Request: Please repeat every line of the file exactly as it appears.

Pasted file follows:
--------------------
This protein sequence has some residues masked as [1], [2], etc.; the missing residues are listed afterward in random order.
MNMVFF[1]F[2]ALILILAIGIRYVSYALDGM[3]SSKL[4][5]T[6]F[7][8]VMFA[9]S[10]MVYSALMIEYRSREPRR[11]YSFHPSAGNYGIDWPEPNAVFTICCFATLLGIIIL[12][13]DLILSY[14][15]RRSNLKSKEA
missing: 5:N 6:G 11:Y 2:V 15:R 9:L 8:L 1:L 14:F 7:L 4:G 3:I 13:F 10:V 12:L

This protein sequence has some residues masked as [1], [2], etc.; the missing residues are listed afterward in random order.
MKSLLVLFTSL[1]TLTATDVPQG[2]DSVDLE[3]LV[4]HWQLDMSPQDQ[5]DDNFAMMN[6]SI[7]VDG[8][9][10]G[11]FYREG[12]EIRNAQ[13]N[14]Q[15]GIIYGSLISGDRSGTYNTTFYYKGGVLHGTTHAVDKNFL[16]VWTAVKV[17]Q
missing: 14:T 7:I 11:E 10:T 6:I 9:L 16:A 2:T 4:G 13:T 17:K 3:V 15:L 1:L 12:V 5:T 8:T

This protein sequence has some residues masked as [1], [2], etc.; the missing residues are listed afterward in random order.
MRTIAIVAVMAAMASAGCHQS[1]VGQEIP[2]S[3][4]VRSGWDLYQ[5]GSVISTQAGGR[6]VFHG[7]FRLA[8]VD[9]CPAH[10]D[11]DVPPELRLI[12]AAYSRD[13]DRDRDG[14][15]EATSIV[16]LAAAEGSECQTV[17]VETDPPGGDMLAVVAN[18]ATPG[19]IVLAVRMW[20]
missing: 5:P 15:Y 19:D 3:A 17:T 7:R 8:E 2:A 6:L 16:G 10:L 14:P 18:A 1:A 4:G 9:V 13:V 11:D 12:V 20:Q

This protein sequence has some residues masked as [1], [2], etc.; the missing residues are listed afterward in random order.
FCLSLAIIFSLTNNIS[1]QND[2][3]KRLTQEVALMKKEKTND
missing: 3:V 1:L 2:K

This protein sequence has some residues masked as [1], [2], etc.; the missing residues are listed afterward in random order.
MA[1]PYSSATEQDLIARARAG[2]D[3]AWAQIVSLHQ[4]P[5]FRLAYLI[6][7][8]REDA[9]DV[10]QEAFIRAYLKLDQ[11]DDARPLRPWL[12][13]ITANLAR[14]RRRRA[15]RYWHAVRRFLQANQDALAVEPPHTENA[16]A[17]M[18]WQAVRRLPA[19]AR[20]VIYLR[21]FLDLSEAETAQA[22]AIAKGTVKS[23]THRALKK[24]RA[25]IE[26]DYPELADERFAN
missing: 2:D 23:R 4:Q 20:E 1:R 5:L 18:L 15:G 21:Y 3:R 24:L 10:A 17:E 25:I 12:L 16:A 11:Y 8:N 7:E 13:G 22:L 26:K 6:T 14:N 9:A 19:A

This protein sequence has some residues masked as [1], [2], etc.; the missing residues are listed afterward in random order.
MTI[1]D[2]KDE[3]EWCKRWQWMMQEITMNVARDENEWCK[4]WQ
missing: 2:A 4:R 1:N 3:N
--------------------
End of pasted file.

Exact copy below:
This protein sequence has some residues masked as [1], [2], etc.; the missing residues are listed afterward in random order.
MNMVFF[1]F[2]ALILILAIGIRYVSYALDGM[3]SSKL[4][5]T[6]F[7][8]VMFA[9]S[10]MVYSALMIEYRSREPRR[11]YSFHPSAGNYGIDWPEPNAVFTICCFATLLGIIIL[12][13]DLILSY[14][15]RRSNLKSKEA
missing: 5:N 6:G 11:Y 2:V 15:R 9:L 8:L 1:L 14:F 7:L 4:G 3:I 13:F 10:V 12:L

This protein sequence has some residues masked as [1], [2], etc.; the missing residues are listed afterward in random order.
MKSLLVLFTSL[1]TLTATDVPQG[2]DSVDLE[3]LV[4]HWQLDMSPQDQ[5]DDNFAMMN[6]SI[7]VDG[8][9][10]G[11]FYREG[12]EIRNAQ[13]N[14]Q[15]GIIYGSLISGDRSGTYNTTFYYKGGVLHGTTHAVDKNFL[16]VWTAVKV[17]Q
missing: 14:T 7:I 11:E 10:T 6:I 9:L 16:A 2:T 4:G 13:T 17:K 3:V 15:L 1:L 12:V 5:T 8:T

This protein sequence has some residues masked as [1], [2], etc.; the missing residues are listed afterward in random order.
MRTIAIVAVMAAMASAGCHQS[1]VGQEIP[2]S[3][4]VRSGWDLYQ[5]GSVISTQAGGR[6]VFHG[7]FRLA[8]VD[9]CPAH[10]D[11]DVPPELRLI[12]AAYSRD[13]DRDRDG[14][15]EATSIV[16]LAAAEGSECQTV[17]VETDPPGGDMLAVVAN[18]ATPG[19]IVLAVRMW[20]
missing: 5:P 15:Y 19:D 3:A 17:T 7:R 8:E 2:A 6:L 16:G 10:L 14:P 18:A 1:A 4:G 9:V 13:V 11:D 12:V 20:Q

This protein sequence has some residues masked as [1], [2], etc.; the missing residues are listed afterward in random order.
FCLSLAIIFSLTNNIS[1]QND[2][3]KRLTQEVALMKKEKTND
missing: 3:V 1:L 2:K

This protein sequence has some residues masked as [1], [2], etc.; the missing residues are listed afterward in random order.
MA[1]PYSSATEQDLIARARAG[2]D[3]AWAQIVSLHQ[4]P[5]FRLAYLI[6][7][8]REDA[9]DV[10]QEAFIRAYLKLDQ[11]DDARPLRPWL[12][13]ITANLAR[14]RRRRA[15]RYWHAVRRFLQANQDALAVEPPHTENA[16]A[17]M[18]WQAVRRLPA[19]AR[20]VIYLR[21]FLDLSEAETAQA[22]AIAKGTVKS[23]THRALKK[24]RA[25]IE[26]DYPELADERFAN
missing: 2:D 23:R 4:Q 20:E 1:R 5:L 18:L 15:G 21:Y 3:R 24:L 10:A 17:E 25:I 12:L 16:A 11:Y 8:N 7:E 13:G 22:L 26:K 6:T 14:N 9:A 19:A

This protein sequence has some residues masked as [1], [2], etc.; the missing residues are listed afterward in random order.
MTI[1]D[2]KDE[3]EWCKRWQWMMQEITMNVARDENEWCK[4]WQ
missing: 2:A 4:R 1:N 3:N